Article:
It’s not very often you watch a fashion film with a strong narrative, and I mean a really strong narrative. Fashion movies usually have some structure to them, but this structure is not necessarily narrative and where it is, it usually manifests itself in a more obscure fashion, taking a back seat to the portrayal of a certain aesthetic, which is not a bad thing, as it can be done expertly.
But since Adam was a lad, people have loved a good story, a good strong narrative. The trick is how to bring narrative into its own in a fashion movie. Done well, strong narrative can make the movie more sophisticated. Done poorly and it leaves it dull and detracts from any impression you could hope to make on the aesthetic front.
Narrative is somewhat new to fashion movies. Back in the day, they did not use narrative. Nor were they creative. Just look at all those YouTube videos of legacy fashion shows. One after another, models wear the clothes, and someone films them. There’s usually music (slower or more upbeat), a more or less lavish set (usually less), and hair and make-up. They’re rather boring when you’ve seen the collection before, although in a way that can be hypnotic.
As fashion movies grew in sophistication, narrative began to take hold: models began to move through a more or less simple story, changing clothes as needed. There’s a musical score to add color. Great use can be made of the - sometimes very basic - sets and locations. Sometimes there is an over-reliance on make-up and hair effects. Sometimes the narrative is cryptic or obscure. Done well this creates mystery, done poorly it’s messy and dull.
Some directors of fashion movies on the other hand concentrate purely on the aesthetic. The narrative is of negligible importance or non-existent; if you took it away you would not notice any difference to the film before you. Though it’s not strictly a fashion movie, think Sofia Coppola’s Marie Antoinette.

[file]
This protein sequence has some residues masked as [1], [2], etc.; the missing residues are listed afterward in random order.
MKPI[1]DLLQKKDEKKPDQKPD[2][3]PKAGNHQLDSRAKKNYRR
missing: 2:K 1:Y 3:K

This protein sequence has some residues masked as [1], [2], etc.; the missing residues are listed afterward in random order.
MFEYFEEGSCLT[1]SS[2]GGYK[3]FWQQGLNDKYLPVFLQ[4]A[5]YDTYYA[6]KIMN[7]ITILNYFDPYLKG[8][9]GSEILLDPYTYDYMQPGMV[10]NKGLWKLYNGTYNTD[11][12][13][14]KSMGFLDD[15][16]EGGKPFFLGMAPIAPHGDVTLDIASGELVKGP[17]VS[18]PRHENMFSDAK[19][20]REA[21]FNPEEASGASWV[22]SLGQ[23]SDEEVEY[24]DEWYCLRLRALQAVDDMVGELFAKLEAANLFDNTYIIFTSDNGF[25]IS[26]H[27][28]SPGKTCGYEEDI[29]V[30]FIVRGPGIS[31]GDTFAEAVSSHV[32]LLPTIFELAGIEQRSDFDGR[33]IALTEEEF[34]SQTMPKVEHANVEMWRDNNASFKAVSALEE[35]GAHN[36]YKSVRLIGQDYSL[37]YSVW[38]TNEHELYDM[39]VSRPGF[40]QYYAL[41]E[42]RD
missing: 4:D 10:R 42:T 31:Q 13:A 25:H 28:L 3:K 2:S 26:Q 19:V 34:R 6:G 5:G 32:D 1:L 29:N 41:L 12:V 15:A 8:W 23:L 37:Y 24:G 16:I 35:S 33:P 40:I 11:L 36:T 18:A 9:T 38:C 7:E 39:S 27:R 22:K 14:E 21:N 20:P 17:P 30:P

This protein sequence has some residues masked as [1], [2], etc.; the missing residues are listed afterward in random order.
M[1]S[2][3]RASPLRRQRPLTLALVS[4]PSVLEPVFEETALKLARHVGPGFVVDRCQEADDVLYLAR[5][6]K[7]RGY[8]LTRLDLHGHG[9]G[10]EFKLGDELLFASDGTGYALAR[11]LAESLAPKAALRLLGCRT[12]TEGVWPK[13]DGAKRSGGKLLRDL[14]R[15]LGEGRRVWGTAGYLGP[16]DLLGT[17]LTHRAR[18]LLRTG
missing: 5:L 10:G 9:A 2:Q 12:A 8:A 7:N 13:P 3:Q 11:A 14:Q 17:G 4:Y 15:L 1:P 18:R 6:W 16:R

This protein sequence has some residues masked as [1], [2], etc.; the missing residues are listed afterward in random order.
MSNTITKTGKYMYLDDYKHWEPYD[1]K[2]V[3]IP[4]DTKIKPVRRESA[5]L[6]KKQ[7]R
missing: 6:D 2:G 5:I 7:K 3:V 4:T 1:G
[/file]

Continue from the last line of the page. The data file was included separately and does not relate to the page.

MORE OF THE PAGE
So, fashion movies these days tend to fall into one or other of these places - narrative first, or aesthetic first. The most sophisticated fashion movies however, and the best, manage to pull off both, and in doing so tend to require larger financial, support and planning mechanisms as well as more experienced players.
Which brings me to director ‘Gia Coppola‘s DVF♥CURRENT/ELLIOTT Collaboration featuring Aubrey Plaza and Ray Liotta’ or Writer’s Block. This is an excellent fashion movie and it would be even if Ray Liotta were not in it.
As always you should watch and see what you think. But the aesthetic and narrative in the film are mutually supporting. The camera technique is varied and interesting. The narrative is strong, the score is excellent. It’s humorous. There’s a bit of mystery, a lot of silliness, it doesn’t take itself too seriously and is not ashamed of what it is - an indulgent, colorful feel-good fairytale where what’s at stake is a woman’s career rather than the old tired meme of her love life. And it does all this in four minutes thirty-two seconds.
And whaddya know? It does a wonderful job of mainlining the aesthetic of a clothing line collaboration out March 2012… “DVF’s iconic prints, painterly and fresh for the season, grace CURRENT/ELLIOTT’S vintage inspired denim in jeans, shorts, skirts and the iconic wrap dress”.
Credits for the film -
Director: Gia Coppola
Producer: Sebastian Pardo
Cinematographer: Autumn Durald
Editor: Luke Lynch
Music: Robert Schwartzman
Production Design: Sara Jamieson
Stylist: Ashley Weston
Starring: Tracy Antonopoulos
Narration: Aubrey Plaza
Featuring: Ray Liotta
Asst. Stylist: Tyler Brown
Hair: Caile Noble
Makeup: Geoffrey Rodriguez
1st AC: Scott Johnson
Gaffer: Jeff Webster
Key Grip: Chuckie Lewis
Electric: Will Elder & Derek Hoffman
Set Decorator: Natalie Ziering
Set Builder: Marcus Reposar
Art Department: Carlos Laszlo, Sam Thornton, Marlon Rabenreiter
Post Sound: Brent Kiser
Digital Effects: Marcus Herring
PA’s: Daniel Kaufman, Marcus Reposar, Ben Rinehardt
Location Manager: Jordan Londe
DVF Rep: Ayanna Wilks
Exec Producer: Sofie Howard
Special Thanks: Roman Coppola, DVF, Current/Elliott, Kiori Georgiadis, Communie Images, Rik DeLisle of Panavision Hollywood